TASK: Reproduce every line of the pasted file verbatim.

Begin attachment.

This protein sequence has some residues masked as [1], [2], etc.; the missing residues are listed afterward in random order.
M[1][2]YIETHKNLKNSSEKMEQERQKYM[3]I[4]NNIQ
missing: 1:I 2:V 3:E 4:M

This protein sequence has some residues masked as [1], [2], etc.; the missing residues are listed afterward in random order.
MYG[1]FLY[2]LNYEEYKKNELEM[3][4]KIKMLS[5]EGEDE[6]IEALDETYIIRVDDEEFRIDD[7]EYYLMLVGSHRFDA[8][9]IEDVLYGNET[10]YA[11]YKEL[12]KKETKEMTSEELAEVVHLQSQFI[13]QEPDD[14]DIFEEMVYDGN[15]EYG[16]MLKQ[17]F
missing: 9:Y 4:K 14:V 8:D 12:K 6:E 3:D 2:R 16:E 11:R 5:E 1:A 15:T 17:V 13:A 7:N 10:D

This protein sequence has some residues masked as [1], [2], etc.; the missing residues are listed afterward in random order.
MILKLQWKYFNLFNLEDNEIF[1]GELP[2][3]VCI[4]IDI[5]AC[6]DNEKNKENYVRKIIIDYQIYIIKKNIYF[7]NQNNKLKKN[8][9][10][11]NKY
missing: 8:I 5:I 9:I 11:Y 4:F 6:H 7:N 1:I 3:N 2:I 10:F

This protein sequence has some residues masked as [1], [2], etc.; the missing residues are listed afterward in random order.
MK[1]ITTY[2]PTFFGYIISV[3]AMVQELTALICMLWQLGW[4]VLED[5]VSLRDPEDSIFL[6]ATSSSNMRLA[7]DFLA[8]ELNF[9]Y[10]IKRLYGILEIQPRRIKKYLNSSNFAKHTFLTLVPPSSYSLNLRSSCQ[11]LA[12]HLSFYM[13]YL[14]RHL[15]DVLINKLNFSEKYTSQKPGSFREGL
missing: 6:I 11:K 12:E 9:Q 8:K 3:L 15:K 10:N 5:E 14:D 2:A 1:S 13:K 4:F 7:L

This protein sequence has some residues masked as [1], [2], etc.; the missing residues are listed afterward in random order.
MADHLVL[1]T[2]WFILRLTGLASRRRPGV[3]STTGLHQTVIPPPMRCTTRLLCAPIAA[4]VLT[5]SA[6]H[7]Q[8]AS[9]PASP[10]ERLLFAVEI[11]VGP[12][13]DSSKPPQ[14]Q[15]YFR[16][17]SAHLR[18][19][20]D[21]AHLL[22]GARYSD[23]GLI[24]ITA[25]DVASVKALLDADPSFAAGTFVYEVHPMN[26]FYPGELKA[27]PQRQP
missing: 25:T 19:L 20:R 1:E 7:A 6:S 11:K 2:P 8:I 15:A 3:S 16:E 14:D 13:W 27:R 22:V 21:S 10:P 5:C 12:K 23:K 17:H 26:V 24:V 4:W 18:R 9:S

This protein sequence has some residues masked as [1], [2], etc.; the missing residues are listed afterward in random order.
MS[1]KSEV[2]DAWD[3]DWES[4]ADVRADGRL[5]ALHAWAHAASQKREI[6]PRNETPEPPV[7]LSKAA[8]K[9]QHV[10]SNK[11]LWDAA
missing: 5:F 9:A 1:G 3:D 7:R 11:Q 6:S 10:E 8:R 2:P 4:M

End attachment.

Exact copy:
This protein sequence has some residues masked as [1], [2], etc.; the missing residues are listed afterward in random order.
M[1][2]YIETHKNLKNSSEKMEQERQKYM[3]I[4]NNIQ
missing: 1:I 2:V 3:E 4:M

This protein sequence has some residues masked as [1], [2], etc.; the missing residues are listed afterward in random order.
MYG[1]FLY[2]LNYEEYKKNELEM[3][4]KIKMLS[5]EGEDE[6]IEALDETYIIRVDDEEFRIDD[7]EYYLMLVGSHRFDA[8][9]IEDVLYGNET[10]YA[11]YKEL[12]KKETKEMTSEELAEVVHLQSQFI[13]QEPDD[14]DIFEEMVYDGN[15]EYG[16]MLKQ[17]F
missing: 9:Y 4:K 14:V 8:D 12:K 6:E 3:D 2:R 16:E 11:R 5:E 1:A 15:T 17:V 13:A 7:N 10:D

This protein sequence has some residues masked as [1], [2], etc.; the missing residues are listed afterward in random order.
MILKLQWKYFNLFNLEDNEIF[1]GELP[2][3]VCI[4]IDI[5]AC[6]DNEKNKENYVRKIIIDYQIYIIKKNIYF[7]NQNNKLKKN[8][9][10][11]NKY
missing: 8:I 5:I 9:I 11:Y 4:F 6:H 7:N 1:I 3:N 2:I 10:F

This protein sequence has some residues masked as [1], [2], etc.; the missing residues are listed afterward in random order.
MK[1]ITTY[2]PTFFGYIISV[3]AMVQELTALICMLWQLGW[4]VLED[5]VSLRDPEDSIFL[6]ATSSSNMRLA[7]DFLA[8]ELNF[9]Y[10]IKRLYGILEIQPRRIKKYLNSSNFAKHTFLTLVPPSSYSLNLRSSCQ[11]LA[12]HLSFYM[13]YL[14]RHL[15]DVLINKLNFSEKYTSQKPGSFREGL
missing: 6:I 11:K 12:E 9:Q 8:K 3:L 15:K 10:N 5:E 14:D 2:A 1:S 13:K 4:F 7:L

This protein sequence has some residues masked as [1], [2], etc.; the missing residues are listed afterward in random order.
MADHLVL[1]T[2]WFILRLTGLASRRRPGV[3]STTGLHQTVIPPPMRCTTRLLCAPIAA[4]VLT[5]SA[6]H[7]Q[8]AS[9]PASP[10]ERLLFAVEI[11]VGP[12][13]DSSKPPQ[14]Q[15]YFR[16][17]SAHLR[18][19][20]D[21]AHLL[22]GARYSD[23]GLI[24]ITA[25]DVASVKALLDADPSFAAGTFVYEVHPMN[26]FYPGELKA[27]PQRQP
missing: 25:T 19:L 20:R 1:E 7:A 6:S 11:K 2:P 8:I 15:A 3:S 16:E 14:D 13:W 27:R 22:V 21:S 10:P 5:C 12:K 23:K 17:H 26:V 24:V 4:W 18:R 9:S

This protein sequence has some residues masked as [1], [2], etc.; the missing residues are listed afterward in random order.
MS[1]KSEV[2]DAWD[3]DWES[4]ADVRADGRL[5]ALHAWAHAASQKREI[6]PRNETPEPPV[7]LSKAA[8]K[9]QHV[10]SNK[11]LWDAA
missing: 5:F 9:A 1:G 3:D 7:R 11:Q 6:S 10:E 8:R 2:P 4:M